how would you seal space where new / old cinder block walls touch?

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Old 04-18-10, 04:08 PM
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how would you seal space where new / old cinder block walls touch?

Previous owners to our house built on a sunroom to the house. The original house has 8' hight basement, cinderblock walls. the sunroom has a concrete floor, cinderblock walls, 5' high (they didn't dig down as far as original basement). ABout 2' of basement cinderblock walls are visible around the house.

We recently had a guy run pipes outside to collect downspout water and run to the woods. Now we are getting some water in crawlspace, right where the addition's cinderblocks butt up against original foundation. We had that a little in heavy rains before but now it's worse.

I ran water in the downspouts / new pipe - the water isn't leaking out of those pipes. It's just coming in from the ground.

There's a crack visible on the outside where the old / new cinderblocks met, that originally was covered with concrete? I am thinking they disturbed the crack between the old foundation and the new addition. How would you seal that - where new cinderblocks touch the old foundation? Now that it's built already - we're not talking about new construction. I guess we have to dig down on the outside to the bottom of the crawl space to seal the entire crack? can't do it on the inside cause that will get the water still coming into the cinderblocks and leaking out somewhere else?

THANK YOU!
 
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Old 04-21-10, 10:09 PM
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Hey Babaganoosh. Very common problem. Good news: easy fix. Bad news: gonna have to dig. I have fixed theese alot, and here is what i do. Dig out the erea where the two walls meet down to footing level. Make sure to remove enough soil to be able to work and apply materials to corners. I would suggest a 1 foot minimum. You need to do this when the forecast is clear of rain for a few days in a row. Ok, now the block will more than likely be damp. Let it dry out overnight. next day block should be dry, and any dirt on block surfaces will easily be removed with stiff brush. Get a couple tubes of a good quality concrete caulk. run a very large bead of this caulk into the corner from the footing to the height of the backfill or just a bit higher. You will need to immediately force this caulk into the corner smashing it out onto the surfaces of both walls. You can use your fingers for this, but its very messy. I use a patch of denim from some old jeans. Now, let this caulk cure for 24 hours or till it is quite firm to the touch. Next you need to get a bucket of Trowelable Roofing Cement. A good quality foundation tar would probably work, but this is what i use. It is very thick, like paste. I usually use a margin trowel or pointing trowel to apply this over the caulked corner and to cover as much block as you have exposed, including down onto the footing. Lastly get some self adhesive sticky back flashing and stick it into the corner over everything else. You can get this at brick or masonry supply stores. If you cant find this stuff, you can get by with tar paper. Remember to stop all this at the height of the finish grade. You wont want to see this. Now you can backfill your holes and remember to tamp the dirt in one foot lifts with the end of a 4x4 to the top. That is it. if you still get water after this, its not coming in from your corners. From your grade on up, run a small bead of your gray concrete caulk. done. I have done this many times.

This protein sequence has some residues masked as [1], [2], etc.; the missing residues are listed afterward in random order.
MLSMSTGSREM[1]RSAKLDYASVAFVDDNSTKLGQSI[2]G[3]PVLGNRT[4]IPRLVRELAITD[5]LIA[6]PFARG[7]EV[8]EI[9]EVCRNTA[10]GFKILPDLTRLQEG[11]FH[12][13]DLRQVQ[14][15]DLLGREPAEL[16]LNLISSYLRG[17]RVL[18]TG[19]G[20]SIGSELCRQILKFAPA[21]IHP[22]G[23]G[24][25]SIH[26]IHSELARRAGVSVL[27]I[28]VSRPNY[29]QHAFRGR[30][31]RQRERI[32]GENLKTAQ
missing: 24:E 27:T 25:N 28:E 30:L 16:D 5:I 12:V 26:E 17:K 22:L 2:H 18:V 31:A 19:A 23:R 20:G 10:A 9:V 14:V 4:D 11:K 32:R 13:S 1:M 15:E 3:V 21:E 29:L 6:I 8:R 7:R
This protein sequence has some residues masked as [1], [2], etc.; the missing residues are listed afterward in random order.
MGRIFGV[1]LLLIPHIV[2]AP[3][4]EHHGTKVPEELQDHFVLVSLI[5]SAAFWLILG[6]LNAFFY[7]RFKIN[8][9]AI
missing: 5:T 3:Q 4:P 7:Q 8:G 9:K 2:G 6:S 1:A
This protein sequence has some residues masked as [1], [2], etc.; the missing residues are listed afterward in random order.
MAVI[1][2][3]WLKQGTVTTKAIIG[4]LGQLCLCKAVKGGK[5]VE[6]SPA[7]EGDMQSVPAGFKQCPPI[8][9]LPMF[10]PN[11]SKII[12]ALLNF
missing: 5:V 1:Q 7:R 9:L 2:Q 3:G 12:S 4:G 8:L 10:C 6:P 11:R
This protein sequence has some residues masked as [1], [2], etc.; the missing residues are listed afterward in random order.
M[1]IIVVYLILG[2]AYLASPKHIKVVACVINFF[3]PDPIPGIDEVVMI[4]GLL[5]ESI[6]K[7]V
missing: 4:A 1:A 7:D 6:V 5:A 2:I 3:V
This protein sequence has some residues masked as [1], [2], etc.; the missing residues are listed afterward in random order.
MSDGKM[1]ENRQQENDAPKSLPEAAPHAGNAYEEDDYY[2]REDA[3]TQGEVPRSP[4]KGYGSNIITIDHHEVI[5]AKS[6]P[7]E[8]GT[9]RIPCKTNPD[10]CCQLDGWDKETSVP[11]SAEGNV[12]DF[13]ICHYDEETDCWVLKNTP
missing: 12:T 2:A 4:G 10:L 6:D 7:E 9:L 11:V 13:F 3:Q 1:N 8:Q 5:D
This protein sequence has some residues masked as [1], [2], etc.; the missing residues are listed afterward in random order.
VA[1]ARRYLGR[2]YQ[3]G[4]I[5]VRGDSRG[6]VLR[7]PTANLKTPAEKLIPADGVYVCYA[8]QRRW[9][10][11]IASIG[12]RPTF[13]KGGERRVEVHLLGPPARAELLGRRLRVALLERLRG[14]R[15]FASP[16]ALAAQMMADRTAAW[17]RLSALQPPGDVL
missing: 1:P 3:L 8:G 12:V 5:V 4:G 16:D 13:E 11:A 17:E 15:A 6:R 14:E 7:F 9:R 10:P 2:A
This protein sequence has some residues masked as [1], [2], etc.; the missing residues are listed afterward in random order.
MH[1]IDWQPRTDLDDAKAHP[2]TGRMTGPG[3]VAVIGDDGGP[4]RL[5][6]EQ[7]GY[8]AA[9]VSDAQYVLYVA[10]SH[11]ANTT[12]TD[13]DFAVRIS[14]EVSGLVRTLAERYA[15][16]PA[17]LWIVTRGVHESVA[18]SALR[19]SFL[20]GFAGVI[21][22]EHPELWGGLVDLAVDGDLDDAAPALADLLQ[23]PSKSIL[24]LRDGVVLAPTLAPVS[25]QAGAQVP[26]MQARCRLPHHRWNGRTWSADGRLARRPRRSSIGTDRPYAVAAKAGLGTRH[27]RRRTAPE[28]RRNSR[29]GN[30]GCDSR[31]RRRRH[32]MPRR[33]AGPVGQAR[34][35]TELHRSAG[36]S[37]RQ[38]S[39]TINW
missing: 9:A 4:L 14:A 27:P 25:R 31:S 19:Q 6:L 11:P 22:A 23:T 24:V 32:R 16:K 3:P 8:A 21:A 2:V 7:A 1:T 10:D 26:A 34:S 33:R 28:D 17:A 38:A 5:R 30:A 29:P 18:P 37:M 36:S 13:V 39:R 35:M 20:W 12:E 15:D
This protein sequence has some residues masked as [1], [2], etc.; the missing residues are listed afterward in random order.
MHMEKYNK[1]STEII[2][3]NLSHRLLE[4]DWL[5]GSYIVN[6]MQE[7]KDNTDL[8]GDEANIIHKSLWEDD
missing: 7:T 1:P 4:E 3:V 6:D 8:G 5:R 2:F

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Old 04-22-10, 04:21 AM
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thanks. but not hydraulic cement? caulk instead?
 
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Old 04-22-10, 10:35 PM
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Hydraulic cement might work if you can be sure there is no movement at the joint. Once cured, hydraulic cement will crack with movement. Caulk will flex and maintain a seal. Its just what I use. I have never had it fail, so i have never tried anything else.
 
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